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iPhone 5, Galaxy S3 Need Less Than $1 Electricity Per Year

By - Source: Opower | B 39 comments

Have you ever wondered how much the continues charging of your smartphone costs?

There is now a new estimate that keeping an iPhone 5 charged over an entire year will consume 3.5 kWh. Other phones with different battery capacities, however, may incur substantially different charges. For example, Samsung's Galaxy S III manages 4.9 kWh. By itself, a single smartphone will cost less than $1 over an entire year to charge. For this writer, the cost is about 31 cents.

However, in aggregate, the power consumption of all smartphones is substantial. Opower said that the 170 million iPhones that are expected to be sold over the next year will consume as much power as all homes in Cedar Rapids, Iowa, which has a population of 128,000 people. Of course, the company also noted that the local battery is not the only power concern in a smartphone, but the data centers delivering information to those phones need to be considered as well. On the positive side, we are using smartphones for tasks we previously used notebooks or desktop PCs for, so we may end up with a power reduction after all.

Opower noted that a typical desktop PC requires about $28 of power per year to run, while a notebook needs about $8.

 

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  • 13 Hide
    rosen380 , October 2, 2012 7:19 PM
    "However, in aggregate, the power consumption of all smartphones is substantial. Opower said that the 170 million iPhones that are expected to be sold over the next year will consume as much power as all homes in Cedar Rapids, Iowa, which has a population of 128,000 people."

    Don't almost all things used by a lot of people look bad in aggregate?

    The average American eats 112 bananas per year-- which produces about 6 pounds of banana peels as waste. That's not so much for a whole year.

    In the aggregate though, Americans are combining for over two billion pounds of peels per year. With the weight of American's banana peels in building materials, you could build 35000 1000 square foot houses, in which the 128,000 residents of Cedar Rapids Iowa can live in... :) 

Other Comments
  • 3 Hide
    DRosencraft , October 2, 2012 7:16 PM
    If you care at all about the environment, or saving money, then this will make you feel good. Energy efficiency has become a persistent concern/interest in tech development in recent years and it is showing real progress. Mostly, however, the problem still rests in figuring out a way to make bigger inroads in curbing the energy appetite of data centers. There has been some progress there too, such as switching to different power generation measures (solar panels, wind, geothermal) but I think there is a lot more that can and will be done in the near future.
  • 5 Hide
    Benthon , October 2, 2012 7:16 PM
    Hahaha. I live in Cedar Rapids, Iowa! :D 
  • 0 Hide
    Anonymous , October 2, 2012 7:19 PM
    $28 per year for a typical PC? wow, guess I'm A-Typical because my beast has a 1.2 kW PSU, and probably runs at around 250W idle and 900W when I'm playing an intensive game (such as Skyrim or Battlefield). I would assume I'm using, oh roughly 14 kWh per day (my computer is on 24/7) which comes to 14 x 365 = roughly 5 mWh. with power being at like $0.0955 per kW in PA average, let's say 0.1 to round it out. My computer costs me.........$500 per year to run.
  • 13 Hide
    rosen380 , October 2, 2012 7:19 PM
    "However, in aggregate, the power consumption of all smartphones is substantial. Opower said that the 170 million iPhones that are expected to be sold over the next year will consume as much power as all homes in Cedar Rapids, Iowa, which has a population of 128,000 people."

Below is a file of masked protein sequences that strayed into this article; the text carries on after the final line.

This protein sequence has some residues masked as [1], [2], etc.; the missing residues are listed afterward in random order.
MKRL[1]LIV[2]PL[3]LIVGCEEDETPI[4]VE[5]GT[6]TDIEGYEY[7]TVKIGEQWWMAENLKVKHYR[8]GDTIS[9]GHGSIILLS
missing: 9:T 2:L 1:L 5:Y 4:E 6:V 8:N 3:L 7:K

Don't almost all things used by a lot of people look bad in aggregate?

    The average American eats 112 bananas per year-- which produces about 6 pounds of banana peels as waste. That's not so much for a whole year.

    In the aggregate though, Americans are combining for over two billion pounds of peels per year. With the weight of American's banana peels in building materials, you could build 35000 1000 square foot houses, in which the 128,000 residents of Cedar Rapids Iowa can live in... :) 

  • 2 Hide
    ddpruitt , October 2, 2012 7:28 PM
    Quote:
    $28 per year for a typical PC? wow, guess I'm A-Typical because my beast has a 1.2 kW PSU, and probably runs at around 250W idle and 900W when I'm playing an intensive game (such as Skyrim or Battlefield). I would assume I'm using, oh roughly 14 kWh per day (my computer is on 24/7) which comes to 14 x 365 = roughly 5 mWh. with power being at like $0.0955 per kW in PA average, let's say 0.1 to round it out. My computer costs me.........$500 per year to run.



    You'd be surprised. I'm willing to bet that peak load on your system is nearer 300W and idle is around 70W (depending on components used). And I'm sure that your system is running nearer the lower end most of the time.

    I've measured a number of systems, low end systems run about 150W full load (around 40 idle) vs my setup with a Phenom 1090T and (previously Radeon 6870) Would peak at 290W under load testing. I'm sure the numbers are a bit different now but even Gaming Rigs use a lot less power than what you would think.

    Electronics have made tremendous strides in efficiency over the last couple of decades.
  • 1 Hide
    ddpruitt , October 2, 2012 7:34 PM
    It should also be noted that their methodology is faulty when comparing one phone to another. Although relative to other devices I'm sure the numbers aren't off by more than a magnitude or so.
  • 1 Hide
    killerclick , October 2, 2012 7:34 PM
    If you care about the environment, don't buy new digital junk every year, even if you can afford it. I bought my last cellphone in 1989 and whenever I use it, girls are checking me out.
  • 5 Hide
    killerclick , October 2, 2012 7:37 PM
    JacekForgotHisPasswordAndDoesntWantmy beast has a 1.2 kW PSU, and probably runs at around 250W idle and 900W when I'm playing an intensive game


    I doubt you draw 250W on idle, even if you have 2 year old dual-card setup.

  • 6 Hide
    rosen380 , October 2, 2012 7:39 PM
    "guess I'm A-Typical"

    Until reading this, you didn't think your PC and/or use was a-typical?

    Anyways-- if it is idling at around 250W, then a day you leave it on and don't touch it is at 6 KWh. To get to 14 KWh we're talking 12h 18m of intensive gaming plus 11h 42m of idle. Is that really a typical day?